Perennials, 20-90 cm. Leaves: basal simple or 1-pinnate, 6-20 cm, lobes 5-15+ × 1-9 mm; cauline 0 or 3-6. Heads 1-8(-20+) per stem. Peduncles 1-10 cm. Phyl-laries yellowish to whitish or red-tinged, 6-9 × 2-3 mm. Ray florets 0. Disc florets 20-40; corollas yellow, 3-4.5 mm, tubes 2-2.5 mm, throats campanulate, 1-1.5 mm, lengths 3-4 times lobes. Cypselae 4-6 mm, glabrous or sparsely hirtellous; pappi of 12-20 scales 0.1-0.4 mm. 2n = 34. Flowering Jun-Oct. Openings in pine, spruce, and aspen woodlands; 2100-3000 m; Ariz., N.Mex.; Mexico.
FNA 2006, Kearney and Peebles 1969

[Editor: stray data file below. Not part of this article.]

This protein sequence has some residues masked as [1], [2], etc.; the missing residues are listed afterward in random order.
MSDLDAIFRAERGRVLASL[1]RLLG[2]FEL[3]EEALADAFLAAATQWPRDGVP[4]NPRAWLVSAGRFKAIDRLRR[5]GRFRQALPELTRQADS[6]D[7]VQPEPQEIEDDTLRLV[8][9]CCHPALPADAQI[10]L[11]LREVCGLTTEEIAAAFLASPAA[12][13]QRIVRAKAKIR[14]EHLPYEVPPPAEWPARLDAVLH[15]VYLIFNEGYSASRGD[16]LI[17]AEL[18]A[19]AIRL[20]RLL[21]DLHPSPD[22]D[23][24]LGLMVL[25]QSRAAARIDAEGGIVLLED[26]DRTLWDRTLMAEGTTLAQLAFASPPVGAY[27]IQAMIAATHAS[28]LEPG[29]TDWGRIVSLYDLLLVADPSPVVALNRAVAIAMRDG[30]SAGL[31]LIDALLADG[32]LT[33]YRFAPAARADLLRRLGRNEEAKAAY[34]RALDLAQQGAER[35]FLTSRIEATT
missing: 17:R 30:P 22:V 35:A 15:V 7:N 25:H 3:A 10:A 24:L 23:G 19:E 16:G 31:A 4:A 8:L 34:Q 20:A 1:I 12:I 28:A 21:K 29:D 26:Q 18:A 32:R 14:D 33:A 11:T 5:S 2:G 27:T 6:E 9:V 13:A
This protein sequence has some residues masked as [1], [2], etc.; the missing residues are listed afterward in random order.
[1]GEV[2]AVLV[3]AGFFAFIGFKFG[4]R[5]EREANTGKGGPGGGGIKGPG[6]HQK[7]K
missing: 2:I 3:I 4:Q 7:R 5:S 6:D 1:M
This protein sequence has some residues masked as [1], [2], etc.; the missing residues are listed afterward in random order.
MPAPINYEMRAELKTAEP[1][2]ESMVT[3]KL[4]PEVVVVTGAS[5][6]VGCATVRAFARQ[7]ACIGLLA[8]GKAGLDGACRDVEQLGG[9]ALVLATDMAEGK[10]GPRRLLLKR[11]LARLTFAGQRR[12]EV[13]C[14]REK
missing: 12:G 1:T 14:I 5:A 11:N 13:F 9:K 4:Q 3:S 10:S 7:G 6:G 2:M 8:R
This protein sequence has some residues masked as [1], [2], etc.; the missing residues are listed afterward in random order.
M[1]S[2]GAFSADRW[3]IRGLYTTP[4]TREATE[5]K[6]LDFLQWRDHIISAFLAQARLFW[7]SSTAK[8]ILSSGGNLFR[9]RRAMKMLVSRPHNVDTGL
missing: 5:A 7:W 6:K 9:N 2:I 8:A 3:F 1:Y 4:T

Duration: Perennial Nativity: Native Lifeform: Forb/Herb General: Herbaceous perennials, to 90 cm tall, erect and ascending, herbage tomentose, arising from a basal rosette. Leaves: Alternate, oblanceolate and obovate or once pinnatifid with somewhat broad lobes, these 2-6 mm wide, cauline leaves few, reduced, basal leaves in a rosette, entire and pinnatifid. Flowers: Heads discoid, relatively large, disk flowers yellow, 20-40; corollas 3-4.5 mm, tubes 2-2.5 mm, throats campanulate, 1-1.5 mm, lengths 3-4 times lobes, phyllaries yellowish to whitish or red-tinged, 6-9 mm long and 2-3 mm wide, heads 1-8 or more per stem. Fruits: Achenes 4-angled, 4-6 mm, glabrous or sparsely hirtellous. Pappus obsolete, of 12-20 scales, these to 0.5 mm long. Ecology: Found in open areas in coniferous forests, spruce, and aspen woodlands, from 5,000-10,000 ft (1524-3048 m); flowering June-September. Distribution: Arizona, New Mexico, Texas; Mexico. Notes: Good indicators for this species are the minute pappi, basal rosette of entire and pinnatifid leaves, and the somewhat large heads. Ethnobotany: There is no specific use of the species recorded, but the genus was used to make tea. Etymology: Hymenopappus comes from Greek hymen for membrane and pappos for pappus, for the chafflike scales, while mexicanus means of or from Mexico. Synonyms: None Editor: LCrumbacher 2011